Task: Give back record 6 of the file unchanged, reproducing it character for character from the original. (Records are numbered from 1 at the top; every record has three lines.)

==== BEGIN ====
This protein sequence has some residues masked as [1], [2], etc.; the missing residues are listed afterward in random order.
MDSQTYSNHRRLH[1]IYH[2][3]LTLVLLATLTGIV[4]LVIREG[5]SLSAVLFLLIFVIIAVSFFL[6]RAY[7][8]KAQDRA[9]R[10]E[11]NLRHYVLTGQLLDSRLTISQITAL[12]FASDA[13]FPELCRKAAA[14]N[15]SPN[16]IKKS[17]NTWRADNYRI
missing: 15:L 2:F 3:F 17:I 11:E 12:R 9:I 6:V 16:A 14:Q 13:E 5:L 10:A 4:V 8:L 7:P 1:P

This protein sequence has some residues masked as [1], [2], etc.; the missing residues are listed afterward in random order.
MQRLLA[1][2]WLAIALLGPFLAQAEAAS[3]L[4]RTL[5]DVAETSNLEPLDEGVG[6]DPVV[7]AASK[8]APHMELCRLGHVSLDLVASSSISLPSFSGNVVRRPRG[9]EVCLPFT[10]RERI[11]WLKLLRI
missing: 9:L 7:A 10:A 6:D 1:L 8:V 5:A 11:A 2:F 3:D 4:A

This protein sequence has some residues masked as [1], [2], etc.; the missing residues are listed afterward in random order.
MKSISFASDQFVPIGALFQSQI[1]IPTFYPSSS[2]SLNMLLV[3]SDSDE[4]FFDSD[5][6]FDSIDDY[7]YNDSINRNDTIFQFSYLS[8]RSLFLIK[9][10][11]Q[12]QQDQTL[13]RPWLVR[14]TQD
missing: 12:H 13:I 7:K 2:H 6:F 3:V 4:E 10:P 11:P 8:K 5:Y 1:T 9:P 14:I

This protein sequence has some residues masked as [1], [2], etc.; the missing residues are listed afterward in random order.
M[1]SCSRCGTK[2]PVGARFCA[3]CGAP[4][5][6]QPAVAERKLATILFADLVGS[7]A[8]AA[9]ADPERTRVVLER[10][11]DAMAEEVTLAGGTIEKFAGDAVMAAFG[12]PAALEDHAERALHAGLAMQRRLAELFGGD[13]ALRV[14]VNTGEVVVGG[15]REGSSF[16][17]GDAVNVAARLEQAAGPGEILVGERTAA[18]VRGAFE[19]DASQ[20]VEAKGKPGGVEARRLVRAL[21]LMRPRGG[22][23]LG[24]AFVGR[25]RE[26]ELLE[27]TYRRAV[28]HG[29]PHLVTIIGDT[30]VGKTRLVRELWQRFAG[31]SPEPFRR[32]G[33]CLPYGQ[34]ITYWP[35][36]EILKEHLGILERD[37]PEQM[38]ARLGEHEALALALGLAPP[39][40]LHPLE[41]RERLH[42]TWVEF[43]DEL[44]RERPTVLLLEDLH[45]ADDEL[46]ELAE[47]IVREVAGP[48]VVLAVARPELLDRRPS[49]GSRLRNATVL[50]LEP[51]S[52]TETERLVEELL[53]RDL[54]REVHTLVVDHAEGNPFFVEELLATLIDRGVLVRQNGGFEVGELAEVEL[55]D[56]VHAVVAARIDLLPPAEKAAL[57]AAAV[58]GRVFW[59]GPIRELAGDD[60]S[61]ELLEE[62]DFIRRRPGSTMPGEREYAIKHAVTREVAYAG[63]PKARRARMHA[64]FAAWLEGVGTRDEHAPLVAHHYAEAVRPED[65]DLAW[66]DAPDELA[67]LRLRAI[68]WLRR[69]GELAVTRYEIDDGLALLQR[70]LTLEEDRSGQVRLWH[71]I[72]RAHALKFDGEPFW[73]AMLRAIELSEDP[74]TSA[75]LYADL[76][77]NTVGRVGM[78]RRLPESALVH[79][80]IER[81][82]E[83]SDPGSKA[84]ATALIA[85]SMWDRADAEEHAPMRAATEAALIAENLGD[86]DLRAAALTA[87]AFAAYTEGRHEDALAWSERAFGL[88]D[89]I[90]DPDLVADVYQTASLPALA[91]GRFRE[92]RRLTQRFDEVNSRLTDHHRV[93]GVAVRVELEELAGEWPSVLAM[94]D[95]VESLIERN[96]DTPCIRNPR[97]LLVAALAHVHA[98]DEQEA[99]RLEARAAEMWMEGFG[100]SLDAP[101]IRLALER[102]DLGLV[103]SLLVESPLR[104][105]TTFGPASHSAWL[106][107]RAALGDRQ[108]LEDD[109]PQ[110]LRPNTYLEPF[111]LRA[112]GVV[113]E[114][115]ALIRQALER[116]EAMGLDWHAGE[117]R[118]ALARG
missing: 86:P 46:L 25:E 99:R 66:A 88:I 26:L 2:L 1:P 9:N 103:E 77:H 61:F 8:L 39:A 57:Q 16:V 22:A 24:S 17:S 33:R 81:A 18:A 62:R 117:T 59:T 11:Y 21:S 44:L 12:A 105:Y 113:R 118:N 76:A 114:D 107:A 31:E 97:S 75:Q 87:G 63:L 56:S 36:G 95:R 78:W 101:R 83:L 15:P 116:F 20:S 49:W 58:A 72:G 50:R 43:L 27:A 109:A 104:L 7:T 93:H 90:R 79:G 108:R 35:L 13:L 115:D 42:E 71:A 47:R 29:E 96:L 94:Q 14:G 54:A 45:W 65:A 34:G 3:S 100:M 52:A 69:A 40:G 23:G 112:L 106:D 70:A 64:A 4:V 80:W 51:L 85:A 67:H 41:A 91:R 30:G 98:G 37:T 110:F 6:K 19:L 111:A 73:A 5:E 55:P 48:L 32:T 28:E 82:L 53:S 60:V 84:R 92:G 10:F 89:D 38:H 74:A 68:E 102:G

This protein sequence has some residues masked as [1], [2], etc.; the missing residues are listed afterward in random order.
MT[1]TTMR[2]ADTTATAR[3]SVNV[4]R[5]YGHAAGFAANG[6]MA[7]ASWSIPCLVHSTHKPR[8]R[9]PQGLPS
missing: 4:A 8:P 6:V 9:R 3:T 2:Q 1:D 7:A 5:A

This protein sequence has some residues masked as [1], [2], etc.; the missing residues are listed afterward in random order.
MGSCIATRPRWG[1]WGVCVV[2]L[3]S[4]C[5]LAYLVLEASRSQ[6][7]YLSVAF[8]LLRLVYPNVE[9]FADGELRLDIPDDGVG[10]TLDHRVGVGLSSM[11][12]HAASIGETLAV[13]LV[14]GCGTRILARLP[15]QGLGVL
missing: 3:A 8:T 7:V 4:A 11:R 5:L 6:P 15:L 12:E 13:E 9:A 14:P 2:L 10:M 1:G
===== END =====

This protein sequence has some residues masked as [1], [2], etc.; the missing residues are listed afterward in random order.
MGSCIATRPRWG[1]WGVCVV[2]L[3]S[4]C[5]LAYLVLEASRSQ[6][7]YLSVAF[8]LLRLVYPNVE[9]FADGELRLDIPDDGVG[10]TLDHRVGVGLSSM[11][12]HAASIGETLAV[13]LV[14]GCGTRILARLP[15]QGLGVL
missing: 3:A 8:T 7:V 4:A 11:R 5:L 6:P 15:L 12:E 13:E 9:A 14:P 2:L 10:M 1:G